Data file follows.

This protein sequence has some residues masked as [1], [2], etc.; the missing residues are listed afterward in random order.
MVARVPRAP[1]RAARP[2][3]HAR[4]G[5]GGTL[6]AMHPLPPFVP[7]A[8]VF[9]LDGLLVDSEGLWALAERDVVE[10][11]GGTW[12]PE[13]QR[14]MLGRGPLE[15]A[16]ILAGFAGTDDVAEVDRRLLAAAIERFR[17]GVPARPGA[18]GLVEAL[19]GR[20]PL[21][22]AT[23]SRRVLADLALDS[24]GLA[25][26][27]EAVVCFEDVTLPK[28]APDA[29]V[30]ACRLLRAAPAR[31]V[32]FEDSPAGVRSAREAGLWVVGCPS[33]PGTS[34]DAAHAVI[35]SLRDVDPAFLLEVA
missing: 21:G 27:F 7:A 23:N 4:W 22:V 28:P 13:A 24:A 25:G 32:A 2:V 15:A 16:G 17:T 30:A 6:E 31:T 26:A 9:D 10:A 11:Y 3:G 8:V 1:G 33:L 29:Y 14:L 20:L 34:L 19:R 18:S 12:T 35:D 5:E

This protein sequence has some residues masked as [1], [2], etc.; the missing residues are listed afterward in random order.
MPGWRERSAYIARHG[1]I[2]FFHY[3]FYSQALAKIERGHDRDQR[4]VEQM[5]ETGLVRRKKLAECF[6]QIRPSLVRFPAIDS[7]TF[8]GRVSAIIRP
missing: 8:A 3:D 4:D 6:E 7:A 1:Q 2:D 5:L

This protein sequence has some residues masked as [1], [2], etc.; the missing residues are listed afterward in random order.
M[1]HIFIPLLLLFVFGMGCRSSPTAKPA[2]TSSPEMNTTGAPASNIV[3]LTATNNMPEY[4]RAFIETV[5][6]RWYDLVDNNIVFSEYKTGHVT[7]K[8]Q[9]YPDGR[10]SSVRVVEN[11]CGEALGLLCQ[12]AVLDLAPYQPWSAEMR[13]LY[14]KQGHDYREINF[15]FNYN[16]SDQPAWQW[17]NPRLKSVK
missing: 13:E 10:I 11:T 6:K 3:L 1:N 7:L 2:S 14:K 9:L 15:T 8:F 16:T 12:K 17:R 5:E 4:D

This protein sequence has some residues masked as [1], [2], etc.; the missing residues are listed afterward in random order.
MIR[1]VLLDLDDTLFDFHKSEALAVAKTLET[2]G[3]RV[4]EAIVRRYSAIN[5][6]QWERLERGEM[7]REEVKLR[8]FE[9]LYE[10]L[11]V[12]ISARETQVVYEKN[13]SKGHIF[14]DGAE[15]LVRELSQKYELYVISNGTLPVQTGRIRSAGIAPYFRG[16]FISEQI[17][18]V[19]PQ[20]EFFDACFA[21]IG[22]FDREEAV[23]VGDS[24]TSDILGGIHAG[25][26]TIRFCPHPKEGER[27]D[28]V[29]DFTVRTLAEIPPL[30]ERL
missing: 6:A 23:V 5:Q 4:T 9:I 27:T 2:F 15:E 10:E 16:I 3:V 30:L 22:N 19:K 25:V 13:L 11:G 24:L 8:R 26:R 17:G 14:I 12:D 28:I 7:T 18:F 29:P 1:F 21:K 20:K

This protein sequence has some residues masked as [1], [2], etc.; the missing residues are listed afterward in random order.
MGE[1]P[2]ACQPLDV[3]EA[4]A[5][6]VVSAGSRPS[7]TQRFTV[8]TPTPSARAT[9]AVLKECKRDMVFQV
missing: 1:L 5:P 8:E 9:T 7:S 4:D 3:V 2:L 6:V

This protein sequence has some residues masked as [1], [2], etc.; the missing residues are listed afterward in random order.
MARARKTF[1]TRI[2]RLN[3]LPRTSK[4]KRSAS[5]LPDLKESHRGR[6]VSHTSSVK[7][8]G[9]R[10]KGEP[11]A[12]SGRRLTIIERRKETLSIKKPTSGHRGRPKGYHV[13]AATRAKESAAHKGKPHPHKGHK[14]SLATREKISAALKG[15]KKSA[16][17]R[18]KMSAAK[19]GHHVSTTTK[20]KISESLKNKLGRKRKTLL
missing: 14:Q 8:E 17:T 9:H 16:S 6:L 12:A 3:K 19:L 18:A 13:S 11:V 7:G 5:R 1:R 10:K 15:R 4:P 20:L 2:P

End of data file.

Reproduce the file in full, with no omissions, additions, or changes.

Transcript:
This protein sequence has some residues masked as [1], [2], etc.; the missing residues are listed afterward in random order.
MVARVPRAP[1]RAARP[2][3]HAR[4]G[5]GGTL[6]AMHPLPPFVP[7]A[8]VF[9]LDGLLVDSEGLWALAERDVVE[10][11]GGTW[12]PE[13]QR[14]MLGRGPLE[15]A[16]ILAGFAGTDDVAEVDRRLLAAAIERFR[17]GVPARPGA[18]GLVEAL[19]GR[20]PL[21][22]AT[23]SRRVLADLALDS[24]GLA[25][26][27]EAVVCFEDVTLPK[28]APDA[29]V[30]ACRLLRAAPAR[31]V[32]FEDSPAGVRSAREAGLWVVGCPS[33]PGTS[34]DAAHAVI[35]SLRDVDPAFLLEVA
missing: 21:G 27:F 7:A 23:N 4:W 22:V 28:P 13:A 24:A 25:G 32:A 2:V 15:A 16:G 17:T 30:A 6:E 31:T 26:A 9:D 10:A 11:Y 3:G 8:V 1:G 33:L 29:Y 14:L 20:L 34:L 19:R 18:S 12:T 35:D 5:E

This protein sequence has some residues masked as [1], [2], etc.; the missing residues are listed afterward in random order.
MPGWRERSAYIARHG[1]I[2]FFHY[3]FYSQALAKIERGHDRDQR[4]VEQM[5]ETGLVRRKKLAECF[6]QIRPSLVRFPAIDS[7]TF[8]GRVSAIIRP
missing: 8:A 3:D 4:D 6:E 7:A 1:Q 2:D 5:L

This protein sequence has some residues masked as [1], [2], etc.; the missing residues are listed afterward in random order.
M[1]HIFIPLLLLFVFGMGCRSSPTAKPA[2]TSSPEMNTTGAPASNIV[3]LTATNNMPEY[4]RAFIETV[5][6]RWYDLVDNNIVFSEYKTGHVT[7]K[8]Q[9]YPDGR[10]SSVRVVEN[11]CGEALGLLCQ[12]AVLDLAPYQPWSAEMR[13]LY[14]KQGHDYREINF[15]FNYN[16]SDQPAWQW[17]NPRLKSVK
missing: 13:E 10:I 11:T 6:K 3:L 1:N 7:L 2:S 14:K 9:L 15:T 8:F 16:T 12:K 17:R 5:E 4:D

This protein sequence has some residues masked as [1], [2], etc.; the missing residues are listed afterward in random order.
MIR[1]VLLDLDDTLFDFHKSEALAVAKTLET[2]G[3]RV[4]EAIVRRYSAIN[5][6]QWERLERGEM[7]REEVKLR[8]FE[9]LYE[10]L[11]V[12]ISARETQVVYEKN[13]SKGHIF[14]DGAE[15]LVRELSQKYELYVISNGTLPVQTGRIRSAGIAPYFRG[16]FISEQI[17][18]V[19]PQ[20]EFFDACFA[21]IG[22]FDREEAV[23]VGDS[24]TSDILGGIHAG[25][26]TIRFCPHPKEGER[27]D[28]V[29]DFTVRTLAEIPPL[30]ERL
missing: 6:A 23:V 5:Q 4:T 9:I 27:T 2:F 15:E 10:E 16:I 3:V 30:L 22:N 19:K 25:V 13:L 11:G 24:L 8:R 26:R 17:G 14:I 12:D 28:I 7:T 18:F 29:P 1:F 21:K 20:K

This protein sequence has some residues masked as [1], [2], etc.; the missing residues are listed afterward in random order.
MGE[1]P[2]ACQPLDV[3]EA[4]A[5][6]VVSAGSRPS[7]TQRFTV[8]TPTPSARAT[9]AVLKECKRDMVFQV
missing: 1:L 5:P 8:E 9:T 7:S 4:D 3:V 2:L 6:V

This protein sequence has some residues masked as [1], [2], etc.; the missing residues are listed afterward in random order.
MARARKTF[1]TRI[2]RLN[3]LPRTSK[4]KRSAS[5]LPDLKESHRGR[6]VSHTSSVK[7][8]G[9]R[10]KGEP[11]A[12]SGRRLTIIERRKETLSIKKPTSGHRGRPKGYHV[13]AATRAKESAAHKGKPHPHKGHK[14]SLATREKISAALKG[15]KKSA[16][17]R[18]KMSAAK[19]GHHVSTTTK[20]KISESLKNKLGRKRKTLL
missing: 14:Q 8:E 17:T 9:H 16:S 6:L 12:A 3:K 19:L 18:A 13:S 11:V 7:G 5:R 1:R 10:K 15:R 4:P 20:L 2:P